As we emerge from the privations of the pandemic, more and more of us are rediscovering the excitement of heading to an airport, getting on a plane and flying off into the sunset. For many of us, but definitely not all of us, there’s even a tendency to forgive and forget the delays, the long queues at the bag drop and the overbearing attitude of that bloke at passport control. In the past, you might have been mumbling under your breath about him, but even his unsmiling, uncaring and unwelcome grimace can’t wipe the smile from your face.
Those who work in the aviation industry, from the CEOs of major airlines to the shop assistants at airside branches of WH Smith and all points in between, will know how difficult things have been over the last couple of years. Many will have lost their jobs, of course, while others will have had to try and make ends meet on reduced hours. These have been dark days indeed, but now that we get back to normal will this hugely important sector return to where it once was?
Unfortunately, there are early indications that many of us, even formerly seasoned travellers with more Air Miles than Buzz Aldrin, aren’t ready to fly as often as we used to. There are a number of reasons for this, such as a realisation that Covid hasn’t completely disappeared, our increasing concerns about the effect of air travel on the environment and the worrying increase in oil prices that’s already causing the cost of flights to go up.
Staycations look like they’re here to, er, stay
Another factor here in the UK is the understandable popularity of staycations over the past couple of years. Spending a week in a charming little B&B close to Brighton beach, with complimentary teabags, a tiny view of the waterfront if you can stand on the wardrobe AND ample parking can seem a more pleasing prospect than being cooped up on a plane for four hours before landing at a congested airport in Crete. As long as it’s not pouring with rain in Brighton, of course. And I lied about ample parking, nowhere in Brighton has ample parking, obviously.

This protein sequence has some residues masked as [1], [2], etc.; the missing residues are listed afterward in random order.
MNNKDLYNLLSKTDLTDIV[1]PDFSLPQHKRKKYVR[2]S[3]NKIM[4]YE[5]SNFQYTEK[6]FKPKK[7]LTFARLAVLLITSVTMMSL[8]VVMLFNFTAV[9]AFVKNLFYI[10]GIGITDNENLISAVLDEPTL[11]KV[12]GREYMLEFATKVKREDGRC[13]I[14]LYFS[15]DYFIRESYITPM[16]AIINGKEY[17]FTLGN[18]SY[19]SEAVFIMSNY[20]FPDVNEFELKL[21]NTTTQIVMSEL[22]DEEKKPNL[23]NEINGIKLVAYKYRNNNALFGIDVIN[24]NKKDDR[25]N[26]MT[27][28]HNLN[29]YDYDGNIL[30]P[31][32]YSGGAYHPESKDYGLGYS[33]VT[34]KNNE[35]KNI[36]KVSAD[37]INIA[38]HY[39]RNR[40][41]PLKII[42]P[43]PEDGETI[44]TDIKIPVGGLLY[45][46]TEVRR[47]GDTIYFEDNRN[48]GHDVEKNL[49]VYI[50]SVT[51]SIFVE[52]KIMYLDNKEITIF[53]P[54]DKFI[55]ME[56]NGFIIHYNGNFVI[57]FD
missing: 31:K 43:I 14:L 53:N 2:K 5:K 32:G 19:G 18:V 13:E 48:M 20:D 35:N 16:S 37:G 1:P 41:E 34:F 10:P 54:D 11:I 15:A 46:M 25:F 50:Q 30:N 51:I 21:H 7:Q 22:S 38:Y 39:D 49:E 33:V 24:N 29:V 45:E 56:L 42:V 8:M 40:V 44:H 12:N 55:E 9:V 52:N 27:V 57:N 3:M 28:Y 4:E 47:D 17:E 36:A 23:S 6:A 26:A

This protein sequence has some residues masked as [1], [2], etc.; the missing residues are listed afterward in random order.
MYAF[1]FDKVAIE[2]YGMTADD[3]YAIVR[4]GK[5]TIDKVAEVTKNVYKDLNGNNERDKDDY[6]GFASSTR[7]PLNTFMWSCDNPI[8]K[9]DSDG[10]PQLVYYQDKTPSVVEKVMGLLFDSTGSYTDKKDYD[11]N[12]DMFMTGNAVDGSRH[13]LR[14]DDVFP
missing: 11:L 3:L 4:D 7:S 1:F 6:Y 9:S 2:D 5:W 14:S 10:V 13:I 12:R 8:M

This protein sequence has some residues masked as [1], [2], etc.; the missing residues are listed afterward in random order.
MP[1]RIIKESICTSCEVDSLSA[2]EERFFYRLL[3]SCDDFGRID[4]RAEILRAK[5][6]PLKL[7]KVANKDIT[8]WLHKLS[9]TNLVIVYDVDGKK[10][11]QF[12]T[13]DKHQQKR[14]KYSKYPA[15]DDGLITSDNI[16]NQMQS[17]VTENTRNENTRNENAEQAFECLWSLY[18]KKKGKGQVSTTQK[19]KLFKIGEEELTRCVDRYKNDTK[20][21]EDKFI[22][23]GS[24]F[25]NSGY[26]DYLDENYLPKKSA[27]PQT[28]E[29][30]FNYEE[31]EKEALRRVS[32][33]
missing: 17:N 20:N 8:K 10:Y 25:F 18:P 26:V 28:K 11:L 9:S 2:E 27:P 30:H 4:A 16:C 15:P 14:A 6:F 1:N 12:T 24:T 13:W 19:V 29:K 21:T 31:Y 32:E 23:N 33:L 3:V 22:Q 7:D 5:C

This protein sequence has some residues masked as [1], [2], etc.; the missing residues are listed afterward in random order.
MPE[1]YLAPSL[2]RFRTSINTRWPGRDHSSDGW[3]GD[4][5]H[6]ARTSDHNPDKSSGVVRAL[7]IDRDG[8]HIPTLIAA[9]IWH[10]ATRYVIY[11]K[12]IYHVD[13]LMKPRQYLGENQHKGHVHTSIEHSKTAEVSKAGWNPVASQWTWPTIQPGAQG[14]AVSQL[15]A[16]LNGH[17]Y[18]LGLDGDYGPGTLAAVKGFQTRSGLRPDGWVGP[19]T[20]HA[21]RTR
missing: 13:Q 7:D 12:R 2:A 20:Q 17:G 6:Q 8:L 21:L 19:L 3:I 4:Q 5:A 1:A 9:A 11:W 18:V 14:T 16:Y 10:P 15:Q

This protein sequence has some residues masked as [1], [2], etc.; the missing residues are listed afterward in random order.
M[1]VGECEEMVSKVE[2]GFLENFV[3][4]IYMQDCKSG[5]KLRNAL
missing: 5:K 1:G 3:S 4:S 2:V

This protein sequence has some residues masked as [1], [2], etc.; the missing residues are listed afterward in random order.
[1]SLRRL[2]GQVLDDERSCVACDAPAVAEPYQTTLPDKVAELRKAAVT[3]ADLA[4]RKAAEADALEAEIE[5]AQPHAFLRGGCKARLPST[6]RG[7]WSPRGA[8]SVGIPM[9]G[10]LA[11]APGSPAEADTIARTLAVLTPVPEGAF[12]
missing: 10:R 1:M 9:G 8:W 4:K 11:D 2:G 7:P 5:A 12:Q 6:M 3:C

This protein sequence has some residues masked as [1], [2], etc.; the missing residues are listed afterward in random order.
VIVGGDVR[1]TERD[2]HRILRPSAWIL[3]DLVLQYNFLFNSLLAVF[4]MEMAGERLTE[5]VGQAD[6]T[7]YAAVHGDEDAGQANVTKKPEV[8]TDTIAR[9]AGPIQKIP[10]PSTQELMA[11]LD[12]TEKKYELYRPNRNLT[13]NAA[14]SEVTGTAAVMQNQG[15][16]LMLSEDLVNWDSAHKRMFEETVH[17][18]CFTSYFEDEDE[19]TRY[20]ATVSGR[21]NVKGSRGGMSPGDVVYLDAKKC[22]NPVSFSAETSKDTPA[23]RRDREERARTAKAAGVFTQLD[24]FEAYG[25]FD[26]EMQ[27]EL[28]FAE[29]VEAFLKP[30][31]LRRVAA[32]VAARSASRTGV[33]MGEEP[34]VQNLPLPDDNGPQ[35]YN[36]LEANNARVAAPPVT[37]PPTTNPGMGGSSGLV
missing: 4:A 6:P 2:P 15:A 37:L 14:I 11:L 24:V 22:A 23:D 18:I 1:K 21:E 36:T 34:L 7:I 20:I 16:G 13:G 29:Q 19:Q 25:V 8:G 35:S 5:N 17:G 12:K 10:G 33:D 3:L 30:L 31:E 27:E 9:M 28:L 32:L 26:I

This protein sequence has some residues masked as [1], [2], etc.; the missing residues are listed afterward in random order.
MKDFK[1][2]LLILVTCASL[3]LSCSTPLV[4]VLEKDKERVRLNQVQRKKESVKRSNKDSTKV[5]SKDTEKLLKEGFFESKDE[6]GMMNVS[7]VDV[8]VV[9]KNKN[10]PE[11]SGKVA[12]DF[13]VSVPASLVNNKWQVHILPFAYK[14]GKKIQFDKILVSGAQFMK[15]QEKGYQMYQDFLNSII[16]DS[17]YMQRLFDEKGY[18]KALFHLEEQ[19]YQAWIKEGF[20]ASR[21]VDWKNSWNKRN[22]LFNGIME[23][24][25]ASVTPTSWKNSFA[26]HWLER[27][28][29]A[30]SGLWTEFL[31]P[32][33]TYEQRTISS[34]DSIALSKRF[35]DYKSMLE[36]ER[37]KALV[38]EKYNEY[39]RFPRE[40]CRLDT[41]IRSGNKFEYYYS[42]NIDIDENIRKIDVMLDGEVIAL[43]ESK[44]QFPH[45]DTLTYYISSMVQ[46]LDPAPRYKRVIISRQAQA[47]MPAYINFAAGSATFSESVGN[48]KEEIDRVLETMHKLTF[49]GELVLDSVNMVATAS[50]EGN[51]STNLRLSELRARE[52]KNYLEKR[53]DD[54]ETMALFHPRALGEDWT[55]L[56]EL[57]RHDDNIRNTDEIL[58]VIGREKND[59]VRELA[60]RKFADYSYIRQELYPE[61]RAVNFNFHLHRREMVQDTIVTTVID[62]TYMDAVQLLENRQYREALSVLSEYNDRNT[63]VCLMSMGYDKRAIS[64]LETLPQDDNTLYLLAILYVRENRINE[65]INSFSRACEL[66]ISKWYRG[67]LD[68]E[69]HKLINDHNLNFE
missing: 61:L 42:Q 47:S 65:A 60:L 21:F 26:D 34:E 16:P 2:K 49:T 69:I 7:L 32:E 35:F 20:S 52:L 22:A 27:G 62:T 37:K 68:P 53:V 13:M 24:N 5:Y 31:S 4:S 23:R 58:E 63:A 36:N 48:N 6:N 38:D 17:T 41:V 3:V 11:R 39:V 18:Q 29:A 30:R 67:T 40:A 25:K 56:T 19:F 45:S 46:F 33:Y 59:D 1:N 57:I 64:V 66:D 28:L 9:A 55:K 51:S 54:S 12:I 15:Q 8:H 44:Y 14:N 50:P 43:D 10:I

This ready acceptance of holidays in the UK may take some time to overcome for many ex-flyers. Some, perhaps, may end up never flying again, while others might get back into the swing of things gradually over the coming years. For the aviation sector, 2022 will indeed be a watershed year, one in which we’ll see whether the general public will want to embrace air travel in the same way that it used to. RMG’s founder Aneela Rose has worked extensively with the aviation sector in the past, and as a result all of us in the office keep a close eye on the industry’s development.
Personally, I want to get back to being a regular flyer as soon as possible. I like everything about it, from the lack of leg room to the way that most airlines seem incapable, even on a good day, of landing at the time they said they would land. I even like the overpriced sandwiches and those little cans of Fanta that you never see anywhere else, the ones that make me feel like I’m a giant who’s flying into Lilliput airport on the overnight red-eye from Colossusland. I also enjoy watching everyone standing up immediately as soon as the seatbelt sign goes off, then crouching painfully for 20 minutes because the doors haven’t opened. The optimism they showed at the start soon starts to wane, but they never get back in their seats, do they?
Ahh, I’ve really missed flying.
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